The Mercury (Australia), Aug. 7, 2003
By ERIN O’DWYER
A second young female follower yesterday accused Kamm of sexual assault, saying she believed she was his “spiritual wife” chosen by the Virgin Mary.
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The woman, now aged in her 20s, told Nowra Local Court she was just 13 when she was chosen to be one of 12 “queens” who would marry Kamm and bear his children.
The court heard the woman told a television interviewer from Channel Seven’s Today Tonight program that the community believed in modern-day immaculate conception.
The interview never went to air.
“At the time it was assumed that (immaculate conception) was happening … it was assumed within the community that it was a spiritual relationship,” the woman said under cross-examination yesterday.
The woman is one of two former followers who have accused Kamm of sexually assaulting them when they were teenagers living in the cult’s compound at Cambewarra, near Nowra.
Kamm, 53, has pleaded not guilty to nine charges, including one count of sexual assault and three charges of indecent assault.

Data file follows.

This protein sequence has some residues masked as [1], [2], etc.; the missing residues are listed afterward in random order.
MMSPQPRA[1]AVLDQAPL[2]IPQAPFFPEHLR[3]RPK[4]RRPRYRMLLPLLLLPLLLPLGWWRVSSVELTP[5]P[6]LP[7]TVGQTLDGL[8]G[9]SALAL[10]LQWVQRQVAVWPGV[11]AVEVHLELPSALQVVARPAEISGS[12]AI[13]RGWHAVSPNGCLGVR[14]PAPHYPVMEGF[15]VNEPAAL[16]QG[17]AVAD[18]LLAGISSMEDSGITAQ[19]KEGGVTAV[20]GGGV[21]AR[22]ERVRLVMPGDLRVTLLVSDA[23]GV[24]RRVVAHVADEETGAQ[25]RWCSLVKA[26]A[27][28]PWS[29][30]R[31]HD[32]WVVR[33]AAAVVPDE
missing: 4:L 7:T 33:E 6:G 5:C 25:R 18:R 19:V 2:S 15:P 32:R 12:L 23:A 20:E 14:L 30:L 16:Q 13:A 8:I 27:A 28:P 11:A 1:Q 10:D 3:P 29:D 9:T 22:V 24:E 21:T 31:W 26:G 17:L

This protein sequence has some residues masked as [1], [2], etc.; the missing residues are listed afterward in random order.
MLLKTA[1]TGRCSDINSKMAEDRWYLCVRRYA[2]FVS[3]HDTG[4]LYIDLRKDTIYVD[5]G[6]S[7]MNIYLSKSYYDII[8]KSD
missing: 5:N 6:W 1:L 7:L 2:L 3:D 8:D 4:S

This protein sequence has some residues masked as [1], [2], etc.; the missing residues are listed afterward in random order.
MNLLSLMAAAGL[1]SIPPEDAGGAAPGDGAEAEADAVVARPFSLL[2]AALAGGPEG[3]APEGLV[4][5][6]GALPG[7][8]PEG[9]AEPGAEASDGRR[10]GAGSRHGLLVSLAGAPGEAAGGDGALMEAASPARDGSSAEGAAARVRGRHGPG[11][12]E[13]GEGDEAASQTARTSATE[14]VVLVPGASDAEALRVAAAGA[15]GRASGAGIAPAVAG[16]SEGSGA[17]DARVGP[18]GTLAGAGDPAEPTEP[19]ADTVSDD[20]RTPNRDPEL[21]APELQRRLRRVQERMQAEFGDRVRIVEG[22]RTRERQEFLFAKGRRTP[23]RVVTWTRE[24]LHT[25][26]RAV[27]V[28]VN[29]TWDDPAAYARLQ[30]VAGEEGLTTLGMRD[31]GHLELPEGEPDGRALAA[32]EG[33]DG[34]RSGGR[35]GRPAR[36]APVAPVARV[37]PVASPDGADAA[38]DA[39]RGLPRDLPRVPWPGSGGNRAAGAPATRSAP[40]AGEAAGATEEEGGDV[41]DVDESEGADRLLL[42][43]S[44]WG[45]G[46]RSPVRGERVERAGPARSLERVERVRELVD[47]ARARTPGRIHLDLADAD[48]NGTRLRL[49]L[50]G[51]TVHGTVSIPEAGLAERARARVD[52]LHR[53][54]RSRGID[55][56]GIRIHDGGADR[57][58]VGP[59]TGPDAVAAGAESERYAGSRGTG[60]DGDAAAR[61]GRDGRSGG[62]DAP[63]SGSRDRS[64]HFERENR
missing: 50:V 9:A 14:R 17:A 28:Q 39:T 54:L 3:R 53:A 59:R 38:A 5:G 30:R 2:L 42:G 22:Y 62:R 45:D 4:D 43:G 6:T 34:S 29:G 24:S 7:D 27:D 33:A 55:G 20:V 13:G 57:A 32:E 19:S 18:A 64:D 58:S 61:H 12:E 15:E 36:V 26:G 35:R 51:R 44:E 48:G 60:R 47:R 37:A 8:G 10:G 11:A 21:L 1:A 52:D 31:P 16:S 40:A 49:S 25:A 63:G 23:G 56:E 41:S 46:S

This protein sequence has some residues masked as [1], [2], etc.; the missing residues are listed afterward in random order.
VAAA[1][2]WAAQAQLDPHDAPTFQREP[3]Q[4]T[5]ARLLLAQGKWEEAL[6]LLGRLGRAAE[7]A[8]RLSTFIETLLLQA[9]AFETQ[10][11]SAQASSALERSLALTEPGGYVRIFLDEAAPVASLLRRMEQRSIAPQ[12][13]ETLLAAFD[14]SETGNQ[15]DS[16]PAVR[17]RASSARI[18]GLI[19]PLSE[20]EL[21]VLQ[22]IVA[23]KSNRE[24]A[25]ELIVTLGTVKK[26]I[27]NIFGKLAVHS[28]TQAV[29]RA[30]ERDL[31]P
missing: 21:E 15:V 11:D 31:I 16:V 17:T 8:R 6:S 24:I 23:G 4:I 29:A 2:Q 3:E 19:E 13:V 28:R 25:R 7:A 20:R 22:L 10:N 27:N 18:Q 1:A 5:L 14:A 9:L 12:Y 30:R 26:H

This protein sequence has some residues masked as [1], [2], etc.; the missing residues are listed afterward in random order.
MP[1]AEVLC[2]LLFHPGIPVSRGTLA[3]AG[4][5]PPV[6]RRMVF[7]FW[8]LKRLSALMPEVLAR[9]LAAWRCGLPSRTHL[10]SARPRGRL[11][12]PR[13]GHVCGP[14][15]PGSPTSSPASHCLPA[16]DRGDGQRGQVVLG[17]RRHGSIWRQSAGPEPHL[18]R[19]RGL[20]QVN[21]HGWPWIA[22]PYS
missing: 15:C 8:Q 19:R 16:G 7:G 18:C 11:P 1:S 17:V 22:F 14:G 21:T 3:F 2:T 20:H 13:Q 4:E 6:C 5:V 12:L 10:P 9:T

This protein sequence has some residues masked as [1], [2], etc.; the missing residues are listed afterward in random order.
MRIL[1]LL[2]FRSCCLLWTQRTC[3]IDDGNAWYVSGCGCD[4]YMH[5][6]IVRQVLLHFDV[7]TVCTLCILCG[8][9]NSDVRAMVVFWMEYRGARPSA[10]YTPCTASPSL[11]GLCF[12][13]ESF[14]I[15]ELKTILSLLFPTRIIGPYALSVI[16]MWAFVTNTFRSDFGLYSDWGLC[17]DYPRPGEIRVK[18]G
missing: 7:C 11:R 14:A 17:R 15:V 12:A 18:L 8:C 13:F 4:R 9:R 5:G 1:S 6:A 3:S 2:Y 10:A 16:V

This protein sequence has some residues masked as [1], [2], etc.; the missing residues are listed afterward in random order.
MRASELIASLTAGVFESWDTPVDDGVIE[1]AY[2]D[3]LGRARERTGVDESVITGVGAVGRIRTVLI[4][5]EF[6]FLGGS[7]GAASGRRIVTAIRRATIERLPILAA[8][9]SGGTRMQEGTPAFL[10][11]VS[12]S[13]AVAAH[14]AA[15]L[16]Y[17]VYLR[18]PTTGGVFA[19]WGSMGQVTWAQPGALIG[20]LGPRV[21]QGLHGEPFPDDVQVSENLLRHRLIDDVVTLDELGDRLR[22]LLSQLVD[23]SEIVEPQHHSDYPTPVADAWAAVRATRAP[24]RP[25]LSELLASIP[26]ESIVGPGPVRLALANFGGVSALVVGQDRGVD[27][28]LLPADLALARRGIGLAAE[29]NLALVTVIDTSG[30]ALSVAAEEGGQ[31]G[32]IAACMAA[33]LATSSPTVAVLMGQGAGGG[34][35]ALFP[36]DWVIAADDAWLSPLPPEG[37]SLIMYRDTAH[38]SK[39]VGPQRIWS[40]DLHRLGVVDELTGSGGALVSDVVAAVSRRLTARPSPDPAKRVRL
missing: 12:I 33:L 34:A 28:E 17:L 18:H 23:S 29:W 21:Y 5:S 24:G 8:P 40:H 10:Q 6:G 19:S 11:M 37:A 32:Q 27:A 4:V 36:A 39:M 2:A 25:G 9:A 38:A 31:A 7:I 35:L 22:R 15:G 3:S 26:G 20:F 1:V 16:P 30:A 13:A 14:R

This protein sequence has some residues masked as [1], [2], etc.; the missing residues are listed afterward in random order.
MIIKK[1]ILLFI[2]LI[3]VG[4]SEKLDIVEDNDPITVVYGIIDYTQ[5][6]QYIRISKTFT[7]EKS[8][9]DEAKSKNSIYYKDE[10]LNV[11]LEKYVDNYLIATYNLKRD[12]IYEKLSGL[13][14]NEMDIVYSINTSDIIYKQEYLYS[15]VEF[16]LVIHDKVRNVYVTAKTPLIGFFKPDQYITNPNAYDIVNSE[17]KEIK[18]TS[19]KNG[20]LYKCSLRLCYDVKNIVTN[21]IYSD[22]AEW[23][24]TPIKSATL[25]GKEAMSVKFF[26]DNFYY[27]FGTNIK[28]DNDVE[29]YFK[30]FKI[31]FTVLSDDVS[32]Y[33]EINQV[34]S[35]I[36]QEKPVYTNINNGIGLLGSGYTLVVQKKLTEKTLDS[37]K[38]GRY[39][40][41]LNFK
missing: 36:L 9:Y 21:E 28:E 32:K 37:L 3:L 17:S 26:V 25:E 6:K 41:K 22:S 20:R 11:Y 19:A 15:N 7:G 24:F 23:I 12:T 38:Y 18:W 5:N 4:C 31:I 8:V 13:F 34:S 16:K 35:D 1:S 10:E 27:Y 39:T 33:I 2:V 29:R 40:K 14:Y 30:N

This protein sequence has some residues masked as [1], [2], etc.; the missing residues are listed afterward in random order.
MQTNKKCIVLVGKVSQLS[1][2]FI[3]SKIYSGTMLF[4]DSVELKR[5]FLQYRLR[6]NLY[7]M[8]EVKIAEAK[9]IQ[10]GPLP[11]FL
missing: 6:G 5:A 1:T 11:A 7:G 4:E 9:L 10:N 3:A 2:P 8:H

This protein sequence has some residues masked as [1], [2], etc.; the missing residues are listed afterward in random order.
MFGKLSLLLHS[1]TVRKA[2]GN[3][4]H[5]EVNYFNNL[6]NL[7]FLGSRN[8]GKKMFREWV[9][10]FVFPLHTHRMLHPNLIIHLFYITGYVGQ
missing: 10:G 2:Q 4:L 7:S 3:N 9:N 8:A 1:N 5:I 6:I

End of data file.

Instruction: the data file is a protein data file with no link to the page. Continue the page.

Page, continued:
The court heard yesterday Kamm sent the woman more than 20 love letters, in which he invited her to be his queen and called her names such as “butterfly”, “wife number three” and “love princess”.
The woman told the court she was just 13 when Kamm first kissed her in his office.
“It was my first kiss and I was stuck in a chair and I was scared and afraid so I didn’t move,” she said.
She said afterwards Kamm would pick her up from TAFE or drive her to Wollongong, and fondle her breasts or touch her leg as he drove.
She said he also kissed her in the compound’s chapel or in her bedroom.
On one occasion in September 1993 he assaulted her as they sat in a car parked in one of Nowra’s main streets, she said. She alleged he kissed her as he pushed his hand up her skirt and touched her vagina.
“I didn’t know what was happening … I was stuck in the seat again and I didn’t know what to do”.
During evidence yesterday, the woman painted a picture of a religious community in which Kamm saw visions of Jesus Christ and the Virgin Mary, and received messages relating to his followers and the world.
The court heard young girls wrote letters in notebooks to the Virgin Mary and received answers written by Kamm.
It heard Kamm bred jealousy between his queens, who called him names such as “Knight”, or “Knight in Shining Armour”.
The woman said when Kamm told her they would “make love soon” she thought it was “something spiritual”. She later withdrew from Kamm, and left the community.
The court heard the woman and her sisters first told their parents of the alleged assaults in 1998, because they wanted their parents to leave the community.
They made allegations to police four years later.
The hearing continues today.
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